John and Luke provide us with insight. “…the whole crowd began joyfully to praise God in loud voices for all the miracles they had seen.” (Luke 19:37). John tells us a similar account in that the people who witnessed the bodily resurrection of Lazarus spread the word, and people flocked to Jesus because they heard He had given a “miraculous sign.” (12:18)

The people who joined the parade to accompany Jesus into Jerusalem seem to have been focused on the material. They may have thought they were leading their ticket to easy street into town. Maybe they followed Him out of simple curiosity. But their faith quickly died because they weren’t following Jesus in truth.

During Jesus’ public ministry He performed many miracles, more miracles than could be recorded in the Gospels. But He never healed a sick person so that person would be well. He never gave sight to a blind person so that blind person could see. He never raised a dead child or adult so that person would live a few more years.

All His miracles had one purpose only: to establish the fact that Jesus is God, so that when they nailed Him to the cross, everyone would know just who was hanging there.

Did Jesus die on the cross so His followers would be healed of all physical ailments? No! Did Jesus die on the cross so our bodies would live forever on this earth? No! Did Jesus die so our bills would be paid and we’d have roofs over our heads and food on the table? No!

Jesus died to pay the price for your sin and mine. Jesus died in order to redeem sinners. Yes, Isaiah said “by His stripes we are healed.” But people who claim that guarantees physical healing for the saints are twisting Scripture to mean something it doesn’t.

Dear one, if you are following Jesus because of what He can do for your bank account or your doctor’s appointment, you run the risk of making the same mistake the people in Jerusalem made that last week of Jesus’ life on earth.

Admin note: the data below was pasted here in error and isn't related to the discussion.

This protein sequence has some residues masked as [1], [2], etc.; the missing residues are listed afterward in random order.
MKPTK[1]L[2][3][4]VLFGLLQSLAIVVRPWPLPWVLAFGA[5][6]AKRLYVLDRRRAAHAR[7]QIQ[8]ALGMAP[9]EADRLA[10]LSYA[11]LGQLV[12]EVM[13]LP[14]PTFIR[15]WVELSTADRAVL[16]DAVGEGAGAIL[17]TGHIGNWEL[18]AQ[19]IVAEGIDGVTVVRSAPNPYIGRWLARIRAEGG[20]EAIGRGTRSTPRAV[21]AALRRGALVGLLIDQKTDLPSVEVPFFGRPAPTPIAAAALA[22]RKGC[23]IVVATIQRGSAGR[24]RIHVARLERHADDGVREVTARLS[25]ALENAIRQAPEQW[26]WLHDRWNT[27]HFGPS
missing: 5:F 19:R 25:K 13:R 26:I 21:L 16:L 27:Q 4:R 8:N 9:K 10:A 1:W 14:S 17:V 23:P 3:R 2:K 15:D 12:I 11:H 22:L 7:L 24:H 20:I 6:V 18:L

Let’s turn our eyes away from the temporal and look to the eternal. Let’s not make the cross about our comfort. Jesus promised that we will have trouble in this life. Paul lamented his thorn in the flesh. Most of the twelve disciples met with gruesome deaths.

What the cross does not do is guarantee a healthy, wealthy life in this world. But it does guarantee a glorious eternity with Jesus Himself. The cross does not buy my comfort or my happiness or my cancer-free life. The cross bought my pardon, my redemption, my salvation. And yours!

What the cross does do is nothing short of amazing!

 

October 23; The Truth Will Set You Free

John 7:53-9:34

If you know someone who is unsure whether or not Jesus is really God, point them to these passages in John. Because not only does Jesus repeat the Truth, He demonstrates that Truth in amazing fashion.

Jesus told the Jews that His testimony is true because He stands with the Father who sent Him. He told them He is not from this world, but from above. They asked Him, “Who are you?” and his reply was, “Just what I’ve been claiming to be all along.”

He even told them He not only knew their father Abraham, He existed even before Abraham was born. Then He used the words, “I AM,” which really got the Jews’ attention. That was the name God gave Himself in the Old Testament.

I hope you’ll read these verses in John today. There is so much here!

Jesus told the Jews if they hold to His teaching, they “will know the truth, and the truth will set you free.” God’s Truth is not subjective or fluid. God’s Truth is Jesus; the Way, the Truth, and the Life. It is Jesus only who is able to set anyone free from the chains of sin. And, friend don’t kid yourself. If you are living with sin, you are a slave to that sin. That’s the truth.

But holding to Jesus’ teaching, believing He is who He says He is, and accepting the forgiveness of your sin, is so freeing! Have you experienced it? It is life-changing.

Sometimes I think we talk ourselves out of sharing our salvation experience because either we think it wasn’t dramatic enough, or we just wouldn’t know what to say. I love what the man born blind said to the Jewish leaders after Jesus gave him his sight. They were pressuring the man for details, looking for something they could pin on Jesus to get rid of him.

“How did he heal you?” they asked.

“He put mud on my eyes. I washed. And now I see.”

“Impossible,” they insist. “Don’t give credit to Jesus. He’s no better than any of us. He’s a sinner like everyone else.”

Then the healed man said something so profound: “Whether he is a sinner or not, I don’t know. One thing I do know, I was blind but now I see.”

Period.

Friend, there is only one Truth that can set anyone free. His name is Jesus. You might not be able to explain the “how” He saved you. But if you know He did, that’s all you need to know. Tell it.

People couldn’t help but notice the change in the man who had never seen a day in his life. It was obvious something had happened. He could see!